The staff are the ones who answer patient questions the most. The more we can educate them on how to answer the questions, the more effective they will be in helping us be more efficient with our time. I asked my staff to put together a list of the most common patient skin care questions. This column can be used as a guide for your staff when answering questions about skin care.
Q: Should my sunscreen be applied first or last?
A: The best way to remember is that medications should be applied closest to the skin and sunscreen should be applied closest to the sun. I recommend that morning skin care be applied in the following order:
Step 1. Facial cleanser
Step 2. Eye products (protect the delicate eye area from the medication)
Step 3. Treatment product (medications, or the most important active ingredients)
Step 4. Moisturizer (if needed)
Step 5. Sunscreen
Q: When can I restart my normal skin care regimen after receiving dermal fillers?
A: The morning after receiving dermal fillers, you can resume your normal facial skin care regimen.
Q: How do I treat my skin after receiving cosmetic injections such as Botox?
A: After you are injected with dermal fillers, keep the Arnica gel, Arnica pads, or post procedure product on your face until bedtime. Prior to bed, wash your face with a gentle cleanser and lukewarm water. Do not use any scrubs, facial brushes, or hydroxy acids. Apply a soothing gel or soothing moisturizer. Do not use hot water on the face for 48 hours. Avoid hot showers, saunas, facial steaming, facial massage, and exercise for 48 hours. If you must exercise, try to keep the face cool with an ice filled bottle of water. Heat makes you more likely to bruise.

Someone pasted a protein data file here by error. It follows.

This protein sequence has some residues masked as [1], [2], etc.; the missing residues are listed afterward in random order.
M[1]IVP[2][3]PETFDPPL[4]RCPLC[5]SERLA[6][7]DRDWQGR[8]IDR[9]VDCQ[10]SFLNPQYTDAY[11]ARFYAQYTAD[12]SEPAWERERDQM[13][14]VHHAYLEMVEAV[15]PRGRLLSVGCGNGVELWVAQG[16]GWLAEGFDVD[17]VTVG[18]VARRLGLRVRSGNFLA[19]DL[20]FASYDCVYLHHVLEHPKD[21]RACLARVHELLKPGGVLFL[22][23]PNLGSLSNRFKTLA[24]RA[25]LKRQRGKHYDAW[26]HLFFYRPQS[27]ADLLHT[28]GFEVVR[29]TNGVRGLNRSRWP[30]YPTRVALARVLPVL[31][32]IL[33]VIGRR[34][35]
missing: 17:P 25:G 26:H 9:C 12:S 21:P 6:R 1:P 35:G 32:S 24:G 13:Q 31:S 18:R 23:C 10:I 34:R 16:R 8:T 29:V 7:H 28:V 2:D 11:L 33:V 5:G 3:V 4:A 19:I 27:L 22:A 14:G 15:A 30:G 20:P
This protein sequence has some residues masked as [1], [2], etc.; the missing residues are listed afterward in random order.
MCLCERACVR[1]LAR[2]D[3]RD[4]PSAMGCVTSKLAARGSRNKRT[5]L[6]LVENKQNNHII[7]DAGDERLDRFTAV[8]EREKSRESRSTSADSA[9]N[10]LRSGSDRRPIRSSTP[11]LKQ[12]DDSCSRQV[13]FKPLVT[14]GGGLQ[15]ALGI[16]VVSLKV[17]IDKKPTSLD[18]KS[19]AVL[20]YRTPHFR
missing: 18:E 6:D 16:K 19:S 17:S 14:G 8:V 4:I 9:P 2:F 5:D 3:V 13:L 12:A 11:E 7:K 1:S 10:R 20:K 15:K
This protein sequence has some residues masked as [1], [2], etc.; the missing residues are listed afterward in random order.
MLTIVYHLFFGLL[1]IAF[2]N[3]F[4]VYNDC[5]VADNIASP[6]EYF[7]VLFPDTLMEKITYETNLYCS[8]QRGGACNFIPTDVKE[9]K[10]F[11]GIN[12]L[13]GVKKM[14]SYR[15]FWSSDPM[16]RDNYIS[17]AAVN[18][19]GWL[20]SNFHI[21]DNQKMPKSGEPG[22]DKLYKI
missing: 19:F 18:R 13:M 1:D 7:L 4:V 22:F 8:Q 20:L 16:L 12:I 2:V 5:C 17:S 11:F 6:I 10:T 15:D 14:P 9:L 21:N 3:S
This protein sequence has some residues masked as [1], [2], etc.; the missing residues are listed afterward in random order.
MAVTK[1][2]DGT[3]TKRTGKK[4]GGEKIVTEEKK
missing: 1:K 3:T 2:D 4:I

Q: Will retinol make my skin sun sensitive?
A: Retinol breaks down upon sun exposure so it should only be used at night. It is a myth that retinol makes your skin sun sensitive. Retinol is a form of vitamin A that helps protect your skin from sun damage by reducing levels of an enzyme called collagenase that is produced after sun exposure. For this and other reasons, retinol can help protect your skin from sun damage. However, if your skin gets irritated from the retinol and you go into the sun, you can develop postinflammatory hyperpigmentation – or dark patches on the skin. It is a good idea to always wear sunscreen in the morning every day whether you are using retinol or not.
Q: What do I do to treat the dark circles under my eyes?
A: Dark circles can be caused by sluggish blood flow around the eyes leading to deposition of a pigment found in blood called hemosiderin. Dark circles around the eyes also can be caused by an increased amount of the pigment melanin that occurs from sun exposure, heat, estrogen, and stress. Treatments include lifestyle habits that increase blood circulation, such as smoking cessation and exercise. Supplements such as horse chestnut may help improve circulation. Ingredients such as the tyrosinase inhibitors ascorbic acid, kojic acid, arbutin, and hydroquinone will help decrease melanin production, and may improve dark circles caused by increased melanin. Wearing a daily sunscreen around the eyes is a very important part of improving the appearance of dark circles under the eyes.
Q: Do I need an eye cream?